When particles fall from clouds and reach the surface as precipitation, they do so primarily as rain, snow, freezing rain or sleet.
The main difference between these different types of precipitation is the temperature variations between the cloud base and the ground. Last week, Madison experienced all four of these precipitation types.
Almost all precipitation particles that fall in Madison begin as ice particles. If the particles completely melt, they reach the ground as raindrops. If they remain frozen, we have snowfall.
Ice storms occur when particles falling from the cloud melt and then fall through a layer of below-freezing air near the ground. The two precipitation types most common during ice storms are freezing rain and sleet.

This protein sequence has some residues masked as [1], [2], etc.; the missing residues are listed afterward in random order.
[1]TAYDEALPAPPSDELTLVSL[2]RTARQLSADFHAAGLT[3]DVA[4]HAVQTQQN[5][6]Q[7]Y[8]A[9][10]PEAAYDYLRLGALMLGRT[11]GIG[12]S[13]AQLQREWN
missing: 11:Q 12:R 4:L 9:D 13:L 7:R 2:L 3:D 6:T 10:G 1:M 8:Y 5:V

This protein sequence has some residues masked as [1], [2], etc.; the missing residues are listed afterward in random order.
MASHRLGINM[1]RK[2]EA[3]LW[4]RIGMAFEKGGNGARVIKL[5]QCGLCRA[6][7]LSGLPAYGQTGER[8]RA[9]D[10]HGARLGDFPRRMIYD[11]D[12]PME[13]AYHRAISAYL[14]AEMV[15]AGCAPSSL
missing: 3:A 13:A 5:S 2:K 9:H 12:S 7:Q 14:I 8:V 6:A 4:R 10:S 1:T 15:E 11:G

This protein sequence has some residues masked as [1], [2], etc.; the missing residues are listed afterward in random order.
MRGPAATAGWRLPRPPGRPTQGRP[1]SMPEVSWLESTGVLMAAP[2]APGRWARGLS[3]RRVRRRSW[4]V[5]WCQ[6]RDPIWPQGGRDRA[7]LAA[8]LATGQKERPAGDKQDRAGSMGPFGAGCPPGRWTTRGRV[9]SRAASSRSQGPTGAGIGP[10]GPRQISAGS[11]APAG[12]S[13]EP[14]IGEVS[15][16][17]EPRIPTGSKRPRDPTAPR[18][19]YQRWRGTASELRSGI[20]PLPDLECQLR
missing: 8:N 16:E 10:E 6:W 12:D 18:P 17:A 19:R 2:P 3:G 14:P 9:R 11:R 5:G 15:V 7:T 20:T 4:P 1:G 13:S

Freezing rain forms when a very thin layer of cold air near the surface causes melted precipitation (raindrops) to become supercooled – a condition in which the drops remain in the liquid state even though the temperature of the liquid is below freezing. Such supercooled raindrops then freeze on contact with exposed objects on the ground. Freezing rain covers everything in a sheet of ice, creating shimmering landscapes.
Sleet consists of translucent balls of ice that are frozen raindrops. It occurs when the layer of subfreezing air near the surface is deeper — deep enough for the freshly melted raindrop to refreeze before reaching the surface.
When sleet hits the surface, it bounces and does not coat objects with a sheet of ice, as freezing rain does. Instead, it covers flat surfaces such as roads and driveways like millions of icy ball bearings.